The end of animal testing? In vitro testing.

The end of animal testing? In vitro testing.

by Mark Gray September 22, 2016

Your skin is a critically important organ. It’s also very sensitive. So how do the makers of skin care products ensure they aren’t inadvertently damaging the skin of their customers each time they introduce a new formulation? 

For many years, the answer has been to test chemicals on animals before they are released for sale to humans. Yet animal testing is a controversial process that many find repugnant.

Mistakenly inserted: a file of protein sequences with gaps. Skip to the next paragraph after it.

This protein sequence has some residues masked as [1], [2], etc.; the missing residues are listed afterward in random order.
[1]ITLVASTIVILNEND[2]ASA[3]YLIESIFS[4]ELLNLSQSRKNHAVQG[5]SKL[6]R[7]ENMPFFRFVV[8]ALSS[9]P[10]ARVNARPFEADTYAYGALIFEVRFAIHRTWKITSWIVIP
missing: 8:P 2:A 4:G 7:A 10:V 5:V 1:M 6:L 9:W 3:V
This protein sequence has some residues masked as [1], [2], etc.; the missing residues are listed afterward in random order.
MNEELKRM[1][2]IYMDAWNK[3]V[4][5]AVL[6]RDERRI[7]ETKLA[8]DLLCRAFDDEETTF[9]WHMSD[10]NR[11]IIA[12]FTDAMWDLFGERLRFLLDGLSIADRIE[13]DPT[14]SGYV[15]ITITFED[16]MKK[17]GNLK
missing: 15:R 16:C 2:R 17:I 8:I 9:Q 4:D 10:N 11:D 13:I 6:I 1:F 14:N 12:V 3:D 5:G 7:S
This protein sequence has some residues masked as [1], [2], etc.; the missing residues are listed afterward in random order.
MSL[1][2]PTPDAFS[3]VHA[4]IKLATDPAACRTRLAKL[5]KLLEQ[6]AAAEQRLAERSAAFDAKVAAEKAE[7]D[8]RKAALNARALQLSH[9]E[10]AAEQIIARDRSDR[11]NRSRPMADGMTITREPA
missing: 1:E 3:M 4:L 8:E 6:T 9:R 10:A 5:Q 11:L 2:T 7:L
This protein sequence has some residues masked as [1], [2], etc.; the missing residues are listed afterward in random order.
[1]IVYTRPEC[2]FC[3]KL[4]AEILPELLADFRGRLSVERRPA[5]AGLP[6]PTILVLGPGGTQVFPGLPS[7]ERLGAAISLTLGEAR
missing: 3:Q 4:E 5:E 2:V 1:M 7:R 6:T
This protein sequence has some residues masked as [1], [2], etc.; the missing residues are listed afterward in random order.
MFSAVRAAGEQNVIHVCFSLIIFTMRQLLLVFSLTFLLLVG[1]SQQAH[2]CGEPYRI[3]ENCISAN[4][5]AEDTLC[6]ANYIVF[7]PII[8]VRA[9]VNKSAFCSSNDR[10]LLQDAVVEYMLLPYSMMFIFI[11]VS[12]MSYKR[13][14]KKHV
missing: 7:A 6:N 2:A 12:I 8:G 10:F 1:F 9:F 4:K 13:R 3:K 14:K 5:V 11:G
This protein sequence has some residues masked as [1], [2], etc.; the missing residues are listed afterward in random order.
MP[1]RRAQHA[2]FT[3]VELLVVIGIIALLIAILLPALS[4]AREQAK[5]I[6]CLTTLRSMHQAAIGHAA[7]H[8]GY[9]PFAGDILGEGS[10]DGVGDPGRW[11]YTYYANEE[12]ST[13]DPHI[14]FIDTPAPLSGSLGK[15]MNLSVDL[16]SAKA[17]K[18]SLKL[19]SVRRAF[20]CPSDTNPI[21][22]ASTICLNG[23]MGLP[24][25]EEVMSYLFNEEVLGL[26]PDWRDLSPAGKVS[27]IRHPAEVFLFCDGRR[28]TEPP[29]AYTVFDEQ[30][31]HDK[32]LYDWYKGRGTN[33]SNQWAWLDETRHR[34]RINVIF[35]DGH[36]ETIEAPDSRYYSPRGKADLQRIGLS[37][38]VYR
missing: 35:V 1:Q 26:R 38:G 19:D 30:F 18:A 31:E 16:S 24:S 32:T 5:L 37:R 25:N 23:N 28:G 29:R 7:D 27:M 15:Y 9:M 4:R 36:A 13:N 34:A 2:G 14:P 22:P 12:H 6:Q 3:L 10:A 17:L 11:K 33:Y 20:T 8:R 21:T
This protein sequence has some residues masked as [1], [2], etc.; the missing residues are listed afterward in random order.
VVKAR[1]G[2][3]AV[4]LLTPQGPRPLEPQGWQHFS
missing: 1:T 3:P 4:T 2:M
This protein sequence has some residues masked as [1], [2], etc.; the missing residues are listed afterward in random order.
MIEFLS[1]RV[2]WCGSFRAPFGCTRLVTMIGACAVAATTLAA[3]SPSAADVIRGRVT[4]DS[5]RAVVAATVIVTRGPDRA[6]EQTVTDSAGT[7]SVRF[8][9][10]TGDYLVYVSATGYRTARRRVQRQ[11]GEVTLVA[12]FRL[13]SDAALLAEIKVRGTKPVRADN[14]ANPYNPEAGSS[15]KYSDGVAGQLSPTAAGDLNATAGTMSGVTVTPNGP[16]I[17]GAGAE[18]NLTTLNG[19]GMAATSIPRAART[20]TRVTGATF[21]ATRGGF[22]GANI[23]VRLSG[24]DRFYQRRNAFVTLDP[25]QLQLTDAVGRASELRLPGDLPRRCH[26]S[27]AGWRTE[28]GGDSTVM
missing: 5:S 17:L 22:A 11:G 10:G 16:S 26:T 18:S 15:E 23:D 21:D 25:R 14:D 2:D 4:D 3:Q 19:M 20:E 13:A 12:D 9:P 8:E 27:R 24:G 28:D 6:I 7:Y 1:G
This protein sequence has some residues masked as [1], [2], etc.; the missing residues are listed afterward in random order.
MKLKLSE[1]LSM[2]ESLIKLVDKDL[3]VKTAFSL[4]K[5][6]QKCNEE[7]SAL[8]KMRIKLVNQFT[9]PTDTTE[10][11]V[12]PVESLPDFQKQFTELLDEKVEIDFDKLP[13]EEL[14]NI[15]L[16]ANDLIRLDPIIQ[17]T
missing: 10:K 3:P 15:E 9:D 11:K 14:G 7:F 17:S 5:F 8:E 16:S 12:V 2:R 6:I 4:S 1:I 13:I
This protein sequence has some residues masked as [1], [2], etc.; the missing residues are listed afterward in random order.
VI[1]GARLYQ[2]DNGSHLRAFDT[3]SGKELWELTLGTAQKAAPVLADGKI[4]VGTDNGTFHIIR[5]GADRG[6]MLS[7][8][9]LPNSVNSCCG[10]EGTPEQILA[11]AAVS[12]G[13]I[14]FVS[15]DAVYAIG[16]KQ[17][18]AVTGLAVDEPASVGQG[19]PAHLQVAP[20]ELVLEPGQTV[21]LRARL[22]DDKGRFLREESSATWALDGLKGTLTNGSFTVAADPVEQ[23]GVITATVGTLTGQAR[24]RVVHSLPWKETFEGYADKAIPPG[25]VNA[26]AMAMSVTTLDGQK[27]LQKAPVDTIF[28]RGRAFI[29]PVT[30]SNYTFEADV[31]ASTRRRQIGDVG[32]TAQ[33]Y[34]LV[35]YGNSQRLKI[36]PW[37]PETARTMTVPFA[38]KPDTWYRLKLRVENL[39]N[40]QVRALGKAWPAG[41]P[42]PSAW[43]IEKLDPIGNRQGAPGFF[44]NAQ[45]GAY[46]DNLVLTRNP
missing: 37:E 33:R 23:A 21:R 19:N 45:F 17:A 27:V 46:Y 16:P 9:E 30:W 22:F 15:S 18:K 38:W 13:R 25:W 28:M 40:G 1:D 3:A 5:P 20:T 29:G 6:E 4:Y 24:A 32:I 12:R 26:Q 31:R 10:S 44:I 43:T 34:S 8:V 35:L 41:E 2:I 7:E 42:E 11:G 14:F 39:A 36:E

That’s why it’s good to learn of a new skin sensitization test that could do away with clinical trials on animals. Kao and Shiseido have developed a technique that enables substances to be tested in vitro, using human immune cells. 

The human Cell Line Activation Test (h-CLAT) is described in an OECD paper and further explained in this news story

h-CLAT" is an alternative method for evaluating the skin sensitization to chemicals in an accurate and prompt manner with lower cost based on the system in which two types of proteins (CD86*3 and CD54*4 ) increase on the cell surface of the human acute monocytic leukemia cell line, THP-1.

With Europe prohibiting all animal testing for cosmetic products, we can expect further development of sophisticated in-vitro tests to ensure the safety of skin care products.




Mark Gray
Mark Gray

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